Dr. Callum Turner, DVM
Dr. Callum Turner, DVM
2466 Recommendations
Without examining Biggles I cannot say what the specific cause is and I cannot prescribe any prescription medications. Normal causes for a rabbit not urinating are infections, excess calcium, sludge among other issues; you should try to find a Veterinarian, charity clinic or other organisation which can help. Regards Dr Callum Turner DVM

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daisy
Holland Lop
1 Year
Fair condition
0 found helpful
Fair condition

Has Symptoms

minor hair loss
wet bottom
pee out of litter box

my holland lops bottom is wet but her poo is fine but I dont know about her pee. she never really was litter trained before I got her but I tried and she never would've. I was cleaning her hay and their was pee under it in one spot so maybe thats her spot where she pees? she also sleeps there unfortunately. I've tried switching her sleeping spot but shell always go back. she eats fine and drinks fine she just has a wet bottom. I don't really know if she grunts or makes any noises as she prefers not for me to touch her but when I do she's usually fine. how much does it cost to treat wet tail or bladder or urinary infections?

Dr. Callum Turner, DVM
Dr. Callum Turner, DVM
2466 Recommendations
First steps should be to clip the wet fur so that you can easily bathe the area to combat urine scalding; as for infections, this price would vary depending on your location (country etc…), severity (length of treatment) and whether any tests are required (culture and sensitivity etc…). I cannot say that the cause is due to an infection or another cause, your local Veterinarian will be able to guide you better. Regards Dr Callum Turner DVM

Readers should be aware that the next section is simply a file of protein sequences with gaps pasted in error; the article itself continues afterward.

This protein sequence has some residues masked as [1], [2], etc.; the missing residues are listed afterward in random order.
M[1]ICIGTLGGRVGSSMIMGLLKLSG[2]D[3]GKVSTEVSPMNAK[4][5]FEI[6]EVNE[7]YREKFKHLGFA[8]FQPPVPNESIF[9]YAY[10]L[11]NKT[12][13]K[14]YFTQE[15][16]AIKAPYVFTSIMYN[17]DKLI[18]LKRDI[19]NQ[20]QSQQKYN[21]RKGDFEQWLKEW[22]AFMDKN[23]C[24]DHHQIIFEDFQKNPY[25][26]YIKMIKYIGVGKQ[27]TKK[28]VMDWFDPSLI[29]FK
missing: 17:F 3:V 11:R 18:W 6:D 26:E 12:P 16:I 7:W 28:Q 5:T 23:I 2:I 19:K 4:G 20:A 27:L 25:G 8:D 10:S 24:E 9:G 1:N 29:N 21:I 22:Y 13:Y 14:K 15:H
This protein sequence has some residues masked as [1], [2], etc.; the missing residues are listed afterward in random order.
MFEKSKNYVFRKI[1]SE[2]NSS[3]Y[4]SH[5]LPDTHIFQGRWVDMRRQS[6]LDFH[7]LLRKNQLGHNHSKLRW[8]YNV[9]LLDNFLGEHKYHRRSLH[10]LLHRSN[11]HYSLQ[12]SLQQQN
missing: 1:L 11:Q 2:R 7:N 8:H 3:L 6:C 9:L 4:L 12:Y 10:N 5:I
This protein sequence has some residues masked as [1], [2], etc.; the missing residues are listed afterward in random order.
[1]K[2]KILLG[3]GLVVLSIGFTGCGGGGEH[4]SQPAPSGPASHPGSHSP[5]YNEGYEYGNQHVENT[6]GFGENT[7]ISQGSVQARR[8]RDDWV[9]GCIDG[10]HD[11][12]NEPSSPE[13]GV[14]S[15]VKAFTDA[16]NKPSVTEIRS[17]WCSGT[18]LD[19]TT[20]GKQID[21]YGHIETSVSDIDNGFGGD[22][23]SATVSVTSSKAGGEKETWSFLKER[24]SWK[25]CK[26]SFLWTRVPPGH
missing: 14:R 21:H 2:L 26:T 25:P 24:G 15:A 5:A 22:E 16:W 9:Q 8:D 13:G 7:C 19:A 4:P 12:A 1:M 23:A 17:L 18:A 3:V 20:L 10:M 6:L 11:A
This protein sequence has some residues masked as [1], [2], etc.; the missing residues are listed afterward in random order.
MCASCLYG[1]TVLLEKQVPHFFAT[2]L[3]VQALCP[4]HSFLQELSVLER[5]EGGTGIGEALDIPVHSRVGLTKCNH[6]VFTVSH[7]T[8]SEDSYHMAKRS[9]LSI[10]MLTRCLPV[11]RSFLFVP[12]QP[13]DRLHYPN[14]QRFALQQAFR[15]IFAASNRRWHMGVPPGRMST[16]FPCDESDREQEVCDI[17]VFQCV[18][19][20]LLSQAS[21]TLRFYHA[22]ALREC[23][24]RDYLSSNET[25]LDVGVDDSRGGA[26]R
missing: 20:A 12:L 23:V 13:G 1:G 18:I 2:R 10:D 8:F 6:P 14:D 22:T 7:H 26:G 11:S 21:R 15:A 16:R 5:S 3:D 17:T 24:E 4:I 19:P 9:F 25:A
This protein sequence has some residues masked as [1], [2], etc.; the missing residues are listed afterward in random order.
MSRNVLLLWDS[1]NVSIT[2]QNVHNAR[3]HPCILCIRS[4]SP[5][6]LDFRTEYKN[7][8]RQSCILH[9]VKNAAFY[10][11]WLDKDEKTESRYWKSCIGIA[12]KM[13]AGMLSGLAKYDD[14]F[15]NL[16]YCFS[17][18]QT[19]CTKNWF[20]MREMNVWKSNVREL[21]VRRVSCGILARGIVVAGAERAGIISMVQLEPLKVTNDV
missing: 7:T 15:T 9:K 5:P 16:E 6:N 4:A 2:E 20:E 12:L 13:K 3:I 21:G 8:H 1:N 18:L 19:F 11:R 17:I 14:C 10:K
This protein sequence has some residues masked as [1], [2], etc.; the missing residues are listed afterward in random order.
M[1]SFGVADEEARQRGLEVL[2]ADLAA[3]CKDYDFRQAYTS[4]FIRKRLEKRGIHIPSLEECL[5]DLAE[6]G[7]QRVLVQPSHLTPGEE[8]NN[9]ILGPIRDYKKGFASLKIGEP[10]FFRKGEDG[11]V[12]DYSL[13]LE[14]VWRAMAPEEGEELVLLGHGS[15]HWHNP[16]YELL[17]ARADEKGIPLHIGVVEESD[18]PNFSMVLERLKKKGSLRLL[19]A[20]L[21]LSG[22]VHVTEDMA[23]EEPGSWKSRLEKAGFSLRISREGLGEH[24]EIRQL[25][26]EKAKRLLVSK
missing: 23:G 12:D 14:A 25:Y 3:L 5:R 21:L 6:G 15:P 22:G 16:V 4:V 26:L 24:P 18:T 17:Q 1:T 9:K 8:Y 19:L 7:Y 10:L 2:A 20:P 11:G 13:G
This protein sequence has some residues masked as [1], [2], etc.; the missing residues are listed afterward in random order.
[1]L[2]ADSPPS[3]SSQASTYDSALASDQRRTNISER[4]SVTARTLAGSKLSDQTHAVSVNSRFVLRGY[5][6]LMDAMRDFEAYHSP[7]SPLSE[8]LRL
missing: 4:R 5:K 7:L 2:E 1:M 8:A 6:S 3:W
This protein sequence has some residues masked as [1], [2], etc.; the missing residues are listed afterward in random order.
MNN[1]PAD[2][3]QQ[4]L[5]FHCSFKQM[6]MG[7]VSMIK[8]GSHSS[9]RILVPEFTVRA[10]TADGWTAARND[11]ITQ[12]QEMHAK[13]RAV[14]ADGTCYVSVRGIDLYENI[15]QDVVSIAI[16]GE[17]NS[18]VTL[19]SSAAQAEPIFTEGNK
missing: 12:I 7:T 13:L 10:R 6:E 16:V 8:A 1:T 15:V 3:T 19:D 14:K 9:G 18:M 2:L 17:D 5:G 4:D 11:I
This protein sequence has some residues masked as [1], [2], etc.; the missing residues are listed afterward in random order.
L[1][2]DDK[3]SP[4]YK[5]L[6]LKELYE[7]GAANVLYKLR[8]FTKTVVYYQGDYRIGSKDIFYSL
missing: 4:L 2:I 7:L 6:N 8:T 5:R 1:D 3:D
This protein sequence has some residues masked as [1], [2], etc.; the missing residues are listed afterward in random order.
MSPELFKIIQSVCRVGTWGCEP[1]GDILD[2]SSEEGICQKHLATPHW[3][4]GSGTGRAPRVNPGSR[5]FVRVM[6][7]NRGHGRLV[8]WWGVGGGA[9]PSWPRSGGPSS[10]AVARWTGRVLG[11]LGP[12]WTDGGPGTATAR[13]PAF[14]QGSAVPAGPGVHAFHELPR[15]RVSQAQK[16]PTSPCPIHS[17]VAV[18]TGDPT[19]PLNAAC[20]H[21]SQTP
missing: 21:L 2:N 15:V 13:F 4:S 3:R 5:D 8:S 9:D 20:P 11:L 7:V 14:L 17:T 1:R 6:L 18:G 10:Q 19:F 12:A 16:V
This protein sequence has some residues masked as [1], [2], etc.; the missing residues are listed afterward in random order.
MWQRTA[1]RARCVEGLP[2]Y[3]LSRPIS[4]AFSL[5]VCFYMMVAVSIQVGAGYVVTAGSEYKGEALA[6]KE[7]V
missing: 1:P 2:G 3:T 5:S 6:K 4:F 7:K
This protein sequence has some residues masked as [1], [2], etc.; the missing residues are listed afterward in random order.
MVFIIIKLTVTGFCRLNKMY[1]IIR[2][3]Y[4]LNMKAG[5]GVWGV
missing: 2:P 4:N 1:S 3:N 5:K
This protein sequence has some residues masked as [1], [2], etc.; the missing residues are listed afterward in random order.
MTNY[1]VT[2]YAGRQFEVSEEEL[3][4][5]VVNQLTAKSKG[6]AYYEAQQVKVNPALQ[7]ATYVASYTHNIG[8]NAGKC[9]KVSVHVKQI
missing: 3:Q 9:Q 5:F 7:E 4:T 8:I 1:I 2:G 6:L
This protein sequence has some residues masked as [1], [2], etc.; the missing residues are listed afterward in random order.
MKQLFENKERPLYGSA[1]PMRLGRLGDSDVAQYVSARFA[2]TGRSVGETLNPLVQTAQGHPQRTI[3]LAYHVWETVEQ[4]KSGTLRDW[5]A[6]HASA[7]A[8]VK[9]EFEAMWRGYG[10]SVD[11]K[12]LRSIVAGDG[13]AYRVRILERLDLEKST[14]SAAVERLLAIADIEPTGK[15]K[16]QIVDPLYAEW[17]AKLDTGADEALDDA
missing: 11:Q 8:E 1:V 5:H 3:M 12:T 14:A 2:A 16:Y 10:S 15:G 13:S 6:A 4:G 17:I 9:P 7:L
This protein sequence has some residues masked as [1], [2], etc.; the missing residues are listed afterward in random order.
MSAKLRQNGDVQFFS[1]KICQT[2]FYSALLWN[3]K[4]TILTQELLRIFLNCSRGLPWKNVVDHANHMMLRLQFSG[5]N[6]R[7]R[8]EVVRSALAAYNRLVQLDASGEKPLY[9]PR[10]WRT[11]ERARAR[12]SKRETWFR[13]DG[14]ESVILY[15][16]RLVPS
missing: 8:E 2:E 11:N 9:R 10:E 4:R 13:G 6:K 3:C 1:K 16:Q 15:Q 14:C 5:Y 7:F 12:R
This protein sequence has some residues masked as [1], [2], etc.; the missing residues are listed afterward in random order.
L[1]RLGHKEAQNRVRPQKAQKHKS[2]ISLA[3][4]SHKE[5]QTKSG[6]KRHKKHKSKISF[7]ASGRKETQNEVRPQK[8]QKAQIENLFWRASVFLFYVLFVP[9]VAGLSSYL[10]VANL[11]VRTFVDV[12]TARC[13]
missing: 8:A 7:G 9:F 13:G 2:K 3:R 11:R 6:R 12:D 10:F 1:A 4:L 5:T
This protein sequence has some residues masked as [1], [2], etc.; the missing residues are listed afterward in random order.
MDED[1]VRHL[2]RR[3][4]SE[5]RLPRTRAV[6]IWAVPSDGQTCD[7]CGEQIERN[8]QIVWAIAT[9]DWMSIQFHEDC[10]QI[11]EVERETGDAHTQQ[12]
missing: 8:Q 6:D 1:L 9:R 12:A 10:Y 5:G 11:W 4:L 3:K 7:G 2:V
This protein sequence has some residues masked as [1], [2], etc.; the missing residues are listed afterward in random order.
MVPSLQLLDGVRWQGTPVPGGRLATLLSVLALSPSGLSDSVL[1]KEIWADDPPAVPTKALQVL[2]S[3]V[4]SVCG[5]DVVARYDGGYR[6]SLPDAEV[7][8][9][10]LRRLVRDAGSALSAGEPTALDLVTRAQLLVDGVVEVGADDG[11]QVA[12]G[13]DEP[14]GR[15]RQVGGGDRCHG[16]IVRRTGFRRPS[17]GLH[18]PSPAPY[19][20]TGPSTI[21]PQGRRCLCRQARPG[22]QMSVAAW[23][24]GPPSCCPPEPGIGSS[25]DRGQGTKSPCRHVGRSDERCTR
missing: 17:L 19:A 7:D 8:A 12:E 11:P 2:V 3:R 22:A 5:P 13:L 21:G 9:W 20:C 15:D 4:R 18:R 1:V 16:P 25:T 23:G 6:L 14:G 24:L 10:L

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Coco
Miniature Lop
4 Years
Mild condition
-1 found helpful
Mild condition

Has Symptoms

Urine Spotting
Thirsty
Urine Marking
Urinating Outside Litterbox

Over the last few weeks, my female mini lop has begun to leave urine spots outside of the litter box - on the carpet, bedspreads, sofa, floors: generally behind her as she moves about. Not always, but often and daily/hourly. It began suddenly and is unusual for her. She is not having large accidents and I cannot see that she is in pain or behaviourally any different (she has had a mild infection once before, and exhibited no symptoms then either). I'm concerned she may have a UTI, but I can't tell if this is just hormonal / behaviour​al marking... any advice? Is this a medical warning sign or is she just being moody?

Her tail is perfectly white - no staining visible when she's hopping around normally.

She does drink a lot of water... but not sure this is unusual / linked? It's not new.

Dr. Michele King, DVM
Dr. Michele King, DVM
1044 Recommendations
Thank you for your email. To be safe, since you are noticing abnormal behavior, it would probably be best to have her examined by your veterinarian. They can look at her, determine if there is a problem, and recommend any testing or treatment that might be needed.